Faster Skills Development: Thanks to the pace of technological change, IT professionals constantly find themselves having to learn on the fly. The act of learning by doing provides instant feedback and reflection. With enough practice, IT professionals not only feel more prepared for real-life situations, but they also develop vital soft skills for faster problem solving.

Employee Progress Insights: Everything in business boils down to ROI. In traditional training environments, memorization and strong test-taking can pass for skills development. Tangible
benchmarks don’t exist. There is only one way to measure success — pass or fail. In experiential training, employees must prove themselves by solving specific, real-life challenges. Their achievements are trackable and can be directly tied to business pain points that impact revenue goals.

By monitoring experiential training programs, organizations will have a better understanding of who their key players are. They will also have the data required to pinpoint exactly what areas of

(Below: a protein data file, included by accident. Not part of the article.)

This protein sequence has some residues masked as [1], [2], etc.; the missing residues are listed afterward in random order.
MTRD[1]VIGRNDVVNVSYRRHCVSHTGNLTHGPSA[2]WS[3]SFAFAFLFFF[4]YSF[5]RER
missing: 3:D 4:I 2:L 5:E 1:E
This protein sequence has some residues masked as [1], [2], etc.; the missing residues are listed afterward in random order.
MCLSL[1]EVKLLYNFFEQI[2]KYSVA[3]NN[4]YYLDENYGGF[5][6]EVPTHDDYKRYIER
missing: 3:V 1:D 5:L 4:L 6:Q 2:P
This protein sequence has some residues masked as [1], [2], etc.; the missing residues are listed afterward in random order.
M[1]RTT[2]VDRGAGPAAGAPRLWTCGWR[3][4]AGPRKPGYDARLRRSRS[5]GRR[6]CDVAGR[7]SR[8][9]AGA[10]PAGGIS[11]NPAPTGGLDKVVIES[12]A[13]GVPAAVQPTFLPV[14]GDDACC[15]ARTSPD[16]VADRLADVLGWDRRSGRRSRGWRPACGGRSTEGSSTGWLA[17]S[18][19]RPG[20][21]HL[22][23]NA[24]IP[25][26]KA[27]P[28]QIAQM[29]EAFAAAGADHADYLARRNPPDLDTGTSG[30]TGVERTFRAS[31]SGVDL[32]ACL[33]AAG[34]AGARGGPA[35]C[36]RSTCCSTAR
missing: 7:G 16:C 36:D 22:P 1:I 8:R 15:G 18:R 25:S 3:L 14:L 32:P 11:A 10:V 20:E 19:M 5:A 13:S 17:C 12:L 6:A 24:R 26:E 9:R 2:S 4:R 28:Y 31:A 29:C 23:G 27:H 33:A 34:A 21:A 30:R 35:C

training a specific employee is struggling with, enabling them to quickly address the shortcoming. Furthermore, this insight will help business leaders identify talent gaps and hire strategically to build a well-rounded team.

Competitive Advantage: Market survival will depend on your organization's ability to adapt and leverage technology for performance optimization. Employees that are educated on the leading edge will know how to handle continuous change. They will have the skills necessary to turn innovation into the powerful force that drives your company forward.

The question isn’t which training approach to incorporate into your organization. That answer is clear. The question is — how?
● How can business leaders work the cost of an experiential training program into their budget?
● How can organizations encourage their employees to partake in the program?

Believe it or not, Northeast Ohio is home to an organization that makes experiential training as easy as buying a gym membership. Learn more about their unique subscription-based program here .


Eric Wise